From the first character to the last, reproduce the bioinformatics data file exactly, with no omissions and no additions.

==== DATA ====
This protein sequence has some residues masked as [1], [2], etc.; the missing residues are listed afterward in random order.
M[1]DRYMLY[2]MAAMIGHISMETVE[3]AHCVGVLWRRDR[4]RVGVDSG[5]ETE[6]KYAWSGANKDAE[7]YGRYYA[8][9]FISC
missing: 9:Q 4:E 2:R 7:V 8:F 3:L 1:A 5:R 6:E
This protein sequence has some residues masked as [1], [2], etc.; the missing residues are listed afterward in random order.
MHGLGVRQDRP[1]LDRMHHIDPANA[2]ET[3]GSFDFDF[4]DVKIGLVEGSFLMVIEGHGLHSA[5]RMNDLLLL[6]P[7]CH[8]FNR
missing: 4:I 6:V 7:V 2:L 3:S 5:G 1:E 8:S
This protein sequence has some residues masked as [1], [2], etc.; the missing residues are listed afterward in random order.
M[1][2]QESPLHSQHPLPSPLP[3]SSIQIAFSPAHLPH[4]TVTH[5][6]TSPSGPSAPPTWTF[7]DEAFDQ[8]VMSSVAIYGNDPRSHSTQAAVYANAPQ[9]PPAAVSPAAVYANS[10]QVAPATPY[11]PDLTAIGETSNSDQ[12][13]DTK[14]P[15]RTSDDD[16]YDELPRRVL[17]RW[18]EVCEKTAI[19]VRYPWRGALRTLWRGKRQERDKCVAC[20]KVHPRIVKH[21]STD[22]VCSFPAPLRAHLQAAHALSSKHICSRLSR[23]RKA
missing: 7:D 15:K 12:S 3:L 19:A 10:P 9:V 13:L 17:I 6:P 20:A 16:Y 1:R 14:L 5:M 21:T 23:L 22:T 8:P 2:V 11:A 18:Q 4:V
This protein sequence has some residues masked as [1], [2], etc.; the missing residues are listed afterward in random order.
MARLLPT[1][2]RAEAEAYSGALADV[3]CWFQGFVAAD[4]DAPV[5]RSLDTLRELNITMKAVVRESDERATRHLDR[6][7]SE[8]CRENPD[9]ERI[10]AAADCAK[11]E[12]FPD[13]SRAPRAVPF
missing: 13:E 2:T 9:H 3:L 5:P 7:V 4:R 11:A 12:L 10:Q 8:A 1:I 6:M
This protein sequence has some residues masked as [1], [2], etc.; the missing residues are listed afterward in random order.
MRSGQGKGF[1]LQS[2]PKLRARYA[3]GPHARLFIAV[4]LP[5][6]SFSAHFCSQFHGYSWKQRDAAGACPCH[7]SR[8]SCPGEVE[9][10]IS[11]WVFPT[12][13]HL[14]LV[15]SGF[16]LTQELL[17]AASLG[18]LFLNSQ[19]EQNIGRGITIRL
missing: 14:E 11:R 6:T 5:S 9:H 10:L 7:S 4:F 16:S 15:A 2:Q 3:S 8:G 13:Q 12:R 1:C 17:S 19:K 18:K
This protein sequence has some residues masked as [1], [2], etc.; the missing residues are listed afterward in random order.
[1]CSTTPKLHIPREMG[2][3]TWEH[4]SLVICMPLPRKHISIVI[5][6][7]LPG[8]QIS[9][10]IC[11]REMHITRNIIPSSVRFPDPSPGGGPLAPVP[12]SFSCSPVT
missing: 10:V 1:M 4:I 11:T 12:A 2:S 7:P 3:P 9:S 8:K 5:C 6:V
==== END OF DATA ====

This protein sequence has some residues masked as [1], [2], etc.; the missing residues are listed afterward in random order.
M[1]DRYMLY[2]MAAMIGHISMETVE[3]AHCVGVLWRRDR[4]RVGVDSG[5]ETE[6]KYAWSGANKDAE[7]YGRYYA[8][9]FISC
missing: 9:Q 4:E 2:R 7:V 8:F 3:L 1:A 5:R 6:E
This protein sequence has some residues masked as [1], [2], etc.; the missing residues are listed afterward in random order.
MHGLGVRQDRP[1]LDRMHHIDPANA[2]ET[3]GSFDFDF[4]DVKIGLVEGSFLMVIEGHGLHSA[5]RMNDLLLL[6]P[7]CH[8]FNR
missing: 4:I 6:V 7:V 2:L 3:S 5:G 1:E 8:S
This protein sequence has some residues masked as [1], [2], etc.; the missing residues are listed afterward in random order.
M[1][2]QESPLHSQHPLPSPLP[3]SSIQIAFSPAHLPH[4]TVTH[5][6]TSPSGPSAPPTWTF[7]DEAFDQ[8]VMSSVAIYGNDPRSHSTQAAVYANAPQ[9]PPAAVSPAAVYANS[10]QVAPATPY[11]PDLTAIGETSNSDQ[12][13]DTK[14]P[15]RTSDDD[16]YDELPRRVL[17]RW[18]EVCEKTAI[19]VRYPWRGALRTLWRGKRQERDKCVAC[20]KVHPRIVKH[21]STD[22]VCSFPAPLRAHLQAAHALSSKHICSRLSR[23]RKA
missing: 7:D 15:K 12:S 3:L 19:A 10:P 9:V 13:L 17:I 6:P 20:A 16:Y 1:R 14:L 5:M 21:T 23:L 22:T 8:P 2:V 11:A 18:Q 4:V
This protein sequence has some residues masked as [1], [2], etc.; the missing residues are listed afterward in random order.
MARLLPT[1][2]RAEAEAYSGALADV[3]CWFQGFVAAD[4]DAPV[5]RSLDTLRELNITMKAVVRESDERATRHLDR[6][7]SE[8]CRENPD[9]ERI[10]AAADCAK[11]E[12]FPD[13]SRAPRAVPF
missing: 13:E 2:T 9:H 3:L 5:P 7:V 4:R 11:A 12:L 10:Q 8:A 1:I 6:M
This protein sequence has some residues masked as [1], [2], etc.; the missing residues are listed afterward in random order.
MRSGQGKGF[1]LQS[2]PKLRARYA[3]GPHARLFIAV[4]LP[5][6]SFSAHFCSQFHGYSWKQRDAAGACPCH[7]SR[8]SCPGEVE[9][10]IS[11]WVFPT[12][13]HL[14]LV[15]SGF[16]LTQELL[17]AASLG[18]LFLNSQ[19]EQNIGRGITIRL
missing: 14:E 11:R 6:T 5:S 9:H 10:L 7:S 4:F 16:S 15:A 2:Q 3:S 8:G 13:Q 12:R 1:C 17:S 19:K 18:K
This protein sequence has some residues masked as [1], [2], etc.; the missing residues are listed afterward in random order.
[1]CSTTPKLHIPREMG[2][3]TWEH[4]SLVICMPLPRKHISIVI[5][6][7]LPG[8]QIS[9][10]IC[11]REMHITRNIIPSSVRFPDPSPGGGPLAPVP[12]SFSCSPVT
missing: 10:V 1:M 4:I 11:T 12:A 2:S 7:P 3:P 9:S 8:K 5:C 6:V